In this report the term pollution refers to elevated levels (above natural background levels for naturally occurring substances and levels above zero for man-made synthetic substances) of oil components/hydrocarbons, radioactive substances and environmentally hazardous substances. In addition, noise (see chapter Pollution), marine litter and ocean acidification are included.
Environmentally hazardous substances are those substances that may be dangerous to the environment. Their properties vary: they may be acutely toxic, corrosive, irritating to skin, sensitizing and explosive. Environmentally hazardous substance are not readily biodegradable and are bioaccumulative (accumulate in food chains and in the human body) and may cause damage to the environment even in low concentrations. They are categorised as ecological toxins. The most hazardous substances that are found in the Barents Sea environment are persistent organic compounds (POPs) such as polychlorinated biphenyls (PCBs), alkyl phenols and heavy metals like mercury (Hg) and cadmium (Cd).
Radioactive substances emit ionising radiation. Radiological toxicity (harmfulness to living organisms) varies widely from one substance to another depending on how readily they are absorbed by living organisms, the type of radiation they emit and its intensity. Radioactive substances are unstable and decay over time. Half-life is used as a measure of how long-lived a radioactive substance is, and can vary from only a few seconds to several hundred thousand years. The most environmentally hazardous radioactive substances that can be found in the Barents Sea area are anthropogenic 99Tc (technetium), 137Cs (caesium), 90Sr (strontium), 241Am (americium) and plutonium isotopes (239+240Pu) as well as the naturally occurring radionuclides 226Ra (radium), 228Ra 210Pb (lead) and 210Po (polonium).
Pollution caused by discharges of oil or other hydrocarbons is measured as total level of hydrocarbons (THC) and levels of polyaromatic hydrocarbons (PAH). These are both used as indicators for oil pollution. PAH can however originate both from natural (e.g erosion of coal-bearing bedrock, possible leakage of oil and gas from the seabed) and human made (e.g offshore industry and wood-burning) sources.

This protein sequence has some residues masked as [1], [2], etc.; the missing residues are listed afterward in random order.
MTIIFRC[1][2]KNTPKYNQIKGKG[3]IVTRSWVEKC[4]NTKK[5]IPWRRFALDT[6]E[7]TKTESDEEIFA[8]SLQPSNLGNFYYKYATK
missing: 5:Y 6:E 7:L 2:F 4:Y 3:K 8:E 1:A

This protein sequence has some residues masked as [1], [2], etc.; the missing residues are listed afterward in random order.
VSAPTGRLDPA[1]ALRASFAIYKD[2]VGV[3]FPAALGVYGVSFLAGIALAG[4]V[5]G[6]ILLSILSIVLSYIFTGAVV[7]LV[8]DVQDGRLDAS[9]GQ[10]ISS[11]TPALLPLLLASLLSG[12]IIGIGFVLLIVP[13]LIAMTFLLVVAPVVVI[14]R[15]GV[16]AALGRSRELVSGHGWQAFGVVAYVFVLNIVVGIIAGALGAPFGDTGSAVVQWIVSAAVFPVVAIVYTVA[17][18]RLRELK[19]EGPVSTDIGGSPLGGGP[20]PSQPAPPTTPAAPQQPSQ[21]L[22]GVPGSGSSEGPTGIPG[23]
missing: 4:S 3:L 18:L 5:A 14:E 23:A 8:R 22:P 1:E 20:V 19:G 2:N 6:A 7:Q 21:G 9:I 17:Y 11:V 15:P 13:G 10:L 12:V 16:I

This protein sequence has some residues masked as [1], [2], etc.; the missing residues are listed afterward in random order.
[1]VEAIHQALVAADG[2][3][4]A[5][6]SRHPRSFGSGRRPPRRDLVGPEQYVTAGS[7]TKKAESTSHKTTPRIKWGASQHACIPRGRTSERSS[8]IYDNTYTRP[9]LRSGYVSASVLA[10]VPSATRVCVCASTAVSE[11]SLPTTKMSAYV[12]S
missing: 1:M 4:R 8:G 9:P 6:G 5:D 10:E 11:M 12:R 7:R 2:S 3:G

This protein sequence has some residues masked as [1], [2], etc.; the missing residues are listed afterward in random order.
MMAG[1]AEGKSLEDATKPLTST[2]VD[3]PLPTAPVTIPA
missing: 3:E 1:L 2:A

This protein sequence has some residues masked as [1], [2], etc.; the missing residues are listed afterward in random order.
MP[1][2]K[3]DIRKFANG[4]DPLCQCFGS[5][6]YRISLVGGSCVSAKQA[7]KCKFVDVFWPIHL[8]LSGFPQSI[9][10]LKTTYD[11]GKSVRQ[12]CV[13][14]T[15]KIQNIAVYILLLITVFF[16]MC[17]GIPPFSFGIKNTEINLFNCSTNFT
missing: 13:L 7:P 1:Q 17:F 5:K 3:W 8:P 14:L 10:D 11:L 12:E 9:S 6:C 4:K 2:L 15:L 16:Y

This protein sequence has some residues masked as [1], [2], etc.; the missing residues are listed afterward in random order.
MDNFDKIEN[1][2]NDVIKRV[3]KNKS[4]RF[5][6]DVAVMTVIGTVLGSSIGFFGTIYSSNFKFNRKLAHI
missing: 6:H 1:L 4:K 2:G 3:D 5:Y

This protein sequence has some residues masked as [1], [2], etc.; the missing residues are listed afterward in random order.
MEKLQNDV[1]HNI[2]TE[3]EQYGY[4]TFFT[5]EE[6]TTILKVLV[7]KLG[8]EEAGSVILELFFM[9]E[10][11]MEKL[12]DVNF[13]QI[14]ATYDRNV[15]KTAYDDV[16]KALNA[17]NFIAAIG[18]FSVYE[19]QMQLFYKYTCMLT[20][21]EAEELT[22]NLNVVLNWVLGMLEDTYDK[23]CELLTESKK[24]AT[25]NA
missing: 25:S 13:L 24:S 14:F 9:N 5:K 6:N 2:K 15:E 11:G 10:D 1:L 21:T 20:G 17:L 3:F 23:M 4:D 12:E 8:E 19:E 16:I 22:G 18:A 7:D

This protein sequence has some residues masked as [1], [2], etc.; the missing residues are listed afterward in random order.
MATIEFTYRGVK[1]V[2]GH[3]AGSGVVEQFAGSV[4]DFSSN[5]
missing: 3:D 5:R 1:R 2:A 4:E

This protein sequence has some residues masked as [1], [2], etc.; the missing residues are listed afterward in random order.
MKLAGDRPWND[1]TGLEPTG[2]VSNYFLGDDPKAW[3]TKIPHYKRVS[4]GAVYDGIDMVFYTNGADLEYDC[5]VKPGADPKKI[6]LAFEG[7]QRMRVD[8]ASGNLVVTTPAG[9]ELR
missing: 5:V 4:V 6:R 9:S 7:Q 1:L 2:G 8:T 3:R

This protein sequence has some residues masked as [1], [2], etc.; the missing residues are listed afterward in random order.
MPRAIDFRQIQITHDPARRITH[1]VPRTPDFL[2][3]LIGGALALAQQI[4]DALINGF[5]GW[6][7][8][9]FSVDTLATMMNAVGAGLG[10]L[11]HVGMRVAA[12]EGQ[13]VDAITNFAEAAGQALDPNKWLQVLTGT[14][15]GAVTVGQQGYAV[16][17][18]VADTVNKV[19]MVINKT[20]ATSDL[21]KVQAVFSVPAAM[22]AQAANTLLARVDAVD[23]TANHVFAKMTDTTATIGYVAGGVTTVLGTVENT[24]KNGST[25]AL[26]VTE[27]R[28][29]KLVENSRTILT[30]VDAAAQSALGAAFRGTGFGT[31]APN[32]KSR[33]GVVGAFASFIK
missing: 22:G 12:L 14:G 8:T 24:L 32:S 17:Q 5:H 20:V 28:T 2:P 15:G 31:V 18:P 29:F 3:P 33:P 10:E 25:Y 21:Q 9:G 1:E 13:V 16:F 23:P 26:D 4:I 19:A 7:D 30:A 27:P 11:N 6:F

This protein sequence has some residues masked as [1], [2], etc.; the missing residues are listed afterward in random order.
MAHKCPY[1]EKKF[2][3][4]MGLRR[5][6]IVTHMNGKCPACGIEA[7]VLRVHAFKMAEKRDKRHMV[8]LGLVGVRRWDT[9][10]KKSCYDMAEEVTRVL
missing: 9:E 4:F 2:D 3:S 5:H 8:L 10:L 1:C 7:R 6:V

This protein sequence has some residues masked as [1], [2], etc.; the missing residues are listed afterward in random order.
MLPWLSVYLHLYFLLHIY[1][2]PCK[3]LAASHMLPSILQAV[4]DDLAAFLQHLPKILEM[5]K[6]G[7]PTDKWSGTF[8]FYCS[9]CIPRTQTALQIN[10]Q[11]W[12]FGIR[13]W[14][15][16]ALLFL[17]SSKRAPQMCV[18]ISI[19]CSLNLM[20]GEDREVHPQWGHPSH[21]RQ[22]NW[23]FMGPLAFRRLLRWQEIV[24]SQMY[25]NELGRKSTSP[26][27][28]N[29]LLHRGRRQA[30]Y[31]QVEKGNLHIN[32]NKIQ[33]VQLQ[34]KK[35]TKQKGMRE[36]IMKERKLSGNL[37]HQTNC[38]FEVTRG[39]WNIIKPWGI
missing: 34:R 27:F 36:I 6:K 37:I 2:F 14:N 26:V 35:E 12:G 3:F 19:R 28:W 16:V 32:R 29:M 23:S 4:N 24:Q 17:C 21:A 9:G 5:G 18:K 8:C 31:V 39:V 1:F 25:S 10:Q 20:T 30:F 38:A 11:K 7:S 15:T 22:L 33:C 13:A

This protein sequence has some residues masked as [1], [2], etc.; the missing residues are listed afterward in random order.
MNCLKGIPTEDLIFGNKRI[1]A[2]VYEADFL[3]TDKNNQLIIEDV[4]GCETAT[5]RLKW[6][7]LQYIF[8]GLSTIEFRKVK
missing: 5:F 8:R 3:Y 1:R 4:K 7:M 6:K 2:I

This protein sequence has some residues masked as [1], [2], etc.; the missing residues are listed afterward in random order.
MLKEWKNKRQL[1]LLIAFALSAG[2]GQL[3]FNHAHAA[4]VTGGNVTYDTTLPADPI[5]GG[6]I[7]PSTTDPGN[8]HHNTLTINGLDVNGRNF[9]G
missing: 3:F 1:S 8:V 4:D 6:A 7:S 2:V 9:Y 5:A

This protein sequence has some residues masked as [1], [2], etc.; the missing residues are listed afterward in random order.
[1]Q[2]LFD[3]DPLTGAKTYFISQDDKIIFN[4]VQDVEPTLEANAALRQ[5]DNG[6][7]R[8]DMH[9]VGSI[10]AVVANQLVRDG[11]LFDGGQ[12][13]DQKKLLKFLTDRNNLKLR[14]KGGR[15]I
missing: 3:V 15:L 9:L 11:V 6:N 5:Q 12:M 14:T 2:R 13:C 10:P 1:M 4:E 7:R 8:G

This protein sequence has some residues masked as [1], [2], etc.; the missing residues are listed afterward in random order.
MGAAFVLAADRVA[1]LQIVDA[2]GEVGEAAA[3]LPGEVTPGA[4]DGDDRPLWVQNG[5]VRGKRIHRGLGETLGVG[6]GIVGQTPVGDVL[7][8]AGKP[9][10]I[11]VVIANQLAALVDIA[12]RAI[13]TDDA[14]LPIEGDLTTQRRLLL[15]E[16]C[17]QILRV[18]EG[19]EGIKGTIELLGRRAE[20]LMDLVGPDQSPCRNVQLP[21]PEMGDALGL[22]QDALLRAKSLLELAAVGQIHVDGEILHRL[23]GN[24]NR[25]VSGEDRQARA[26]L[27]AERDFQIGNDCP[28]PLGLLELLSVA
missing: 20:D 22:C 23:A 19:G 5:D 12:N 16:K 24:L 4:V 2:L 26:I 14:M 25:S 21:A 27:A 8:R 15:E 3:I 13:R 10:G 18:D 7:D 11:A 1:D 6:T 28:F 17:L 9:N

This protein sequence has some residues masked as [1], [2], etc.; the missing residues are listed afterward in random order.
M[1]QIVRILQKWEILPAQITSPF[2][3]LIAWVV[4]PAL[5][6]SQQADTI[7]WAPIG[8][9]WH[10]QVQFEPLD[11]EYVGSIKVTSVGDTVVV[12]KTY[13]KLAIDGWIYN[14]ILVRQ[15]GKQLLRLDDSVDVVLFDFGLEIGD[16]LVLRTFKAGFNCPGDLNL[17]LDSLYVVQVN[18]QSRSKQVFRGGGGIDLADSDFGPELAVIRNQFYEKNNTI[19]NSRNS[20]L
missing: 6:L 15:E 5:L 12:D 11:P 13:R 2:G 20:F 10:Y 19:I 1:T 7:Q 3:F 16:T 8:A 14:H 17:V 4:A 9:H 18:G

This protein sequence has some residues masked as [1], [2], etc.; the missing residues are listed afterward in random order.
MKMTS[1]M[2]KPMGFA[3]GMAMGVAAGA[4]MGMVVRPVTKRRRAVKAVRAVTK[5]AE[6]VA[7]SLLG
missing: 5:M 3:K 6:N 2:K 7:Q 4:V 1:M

Naturally occurring substances do also contribute to the contamination of the Barents Sea. In addition to hydrocarbons, such substances include radioactive substances and heavy metals such as arsenic and nickel, which seep out of the sea-floor sediments. It is important to know the background level of these substances to enable realistic estimates of the level of human impacts and the effect of these.
Ocean acidification is a decrease in the pH in the oceans caused by uptake of anthropogenic carbon dioxide (CO2) from the atmosphere. When carbon dioxide is absorbed by the oceans it reacts with seawater to form carbonic acid. The absorption of CO2 is generally faster in colder waters such as the Barents Sea. Acidification can profoundly affect phytoplankton (coccolithophores), corals, molluscs, echinoderms and crustaceans, but recent research also indicates that eggs and larvae of fish may be endangered. For more information, see chapter Biotic interactions and Ocean acidification.